3. The song “Romeo and Juliet” by the Indigo Girls came on my iPod today at work and I almost cried. Again, harkening back. Simpler time. Outdoor concerts in Atlanta. Lesbianism. Feminism. Environmentalism. Liberalism. All those -isms that used to mean the world to me and are harder to fit into my complicated life these days.
  4. All I want to do it write. Preferably holed up in a coffee shop somewhere. With no one talking to me. Or looking at me, for that matter. If I could happen upon a cloak of invisibility (wow, my geekiness truly knows no bounds), I would be the happiest girl in the world.
  5. I can’t sleep. Or at least, I can’t sleep easily. My mind won’t settle. My thoughts refuse to calm. My muscles spurn all efforts to relax. I just lay there staring at the ceiling fan or playing Candy Crush on my iPad. And then, of course, there is the knowledge that Xena is hanging out downstairs. Waiting for me. It’s a lost cause. I can actually feel despondent brain cells expiring by the millions.
So what’s wrong with me? Why now?

I will be 41 years old next week—not a milestone birthday by any means. Shouldn’t I have wanted the giant tattoo and the macramé lessons this time last year?

In reality, I have a pretty good life. Actually, I have a pretty fucking great life. I have a partner (soon-to-be wife) who I adore. Somehow—and it’s a complete mystery to me—I manage to fall in love with her all over again at least once a week. My kids are amazing. Seriously. If you’ve met them, you know they are freaking phenomenal children. Smart, sassy, intelligent, well-spoken. Yes, they can be little shits at times. All kids can be. But on the great spectrum of children-we-could-have-been-blessed/cursed-with, they are firmly entrenched on the “fucking-exceptional-damn-how’d-we-get-so-lucky” side of the spectrum.

I am financially secure. By no means wealthy, but I have more money than my parents did when I was a child. I do not want for anything, within reason. (Except cable—a want for cable, but that is more a philosophical dispute than a financial issue.) My children do not have to know what it feels like to go without. I promised myself years ago that my children would never experience the crushing anxiety that accompanies a kid’s knowledge that her parents can’t pay the bills. I grew up that way (cancer took the family bread-winner of our family and my mom found herself a single parent of four at 28 years old), and I told myself my children would never know that fear. And they don’t.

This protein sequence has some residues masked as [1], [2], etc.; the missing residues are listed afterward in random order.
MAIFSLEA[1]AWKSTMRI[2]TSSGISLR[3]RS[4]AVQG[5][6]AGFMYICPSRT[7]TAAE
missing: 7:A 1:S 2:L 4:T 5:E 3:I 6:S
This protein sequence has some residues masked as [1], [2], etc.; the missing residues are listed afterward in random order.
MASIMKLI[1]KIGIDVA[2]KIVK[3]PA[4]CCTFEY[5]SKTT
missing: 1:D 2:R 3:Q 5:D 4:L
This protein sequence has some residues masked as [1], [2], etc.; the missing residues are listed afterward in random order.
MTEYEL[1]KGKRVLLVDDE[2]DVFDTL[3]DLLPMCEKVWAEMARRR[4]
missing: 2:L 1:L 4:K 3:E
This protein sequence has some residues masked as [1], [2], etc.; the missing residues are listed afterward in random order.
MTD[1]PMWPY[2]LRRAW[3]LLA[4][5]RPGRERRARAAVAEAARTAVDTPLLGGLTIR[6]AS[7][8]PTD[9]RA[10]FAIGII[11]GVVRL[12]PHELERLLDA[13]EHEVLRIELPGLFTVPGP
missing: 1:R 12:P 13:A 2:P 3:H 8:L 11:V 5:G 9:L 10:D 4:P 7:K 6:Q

Unlike the free-wheeling glory days of the 1990s, I have a good job now. A career, even. A career I enjoy. A job that makes me feel like a real, live, contributing adult. The first job at which I’ve truly cared about excelling. I’m not idiotic enough to blog about work, but suffice it to say that we are in the midst of a transition period at work, as all teams experience on occasion. The growing pains are more than a little stressful, and additional responsibilities are being placed on me daily, but I am sure we’ll come out on the other side intact and stronger than ever.

So where is this crisis coming from then? Is it simply a byproduct of growing older? A realization that things will never again be how they were in the 1990s? Or how they are now? Or how they’ll be next week? Or is it something more?

A sense of longing, perhaps? A longing for accomplishment. A longing for something to define my life. Maybe this is really a crisis of conscience. Am I doing enough? Am I being enough? Am I really the woman I want to be? For my children? For my spouse? For myself?

I don’t know. Maybe it's time to recreate myself. To become a better me.

Then again, I really just want to watch Xena with a blanket over my head and all the lights turned out. Is that so wrong?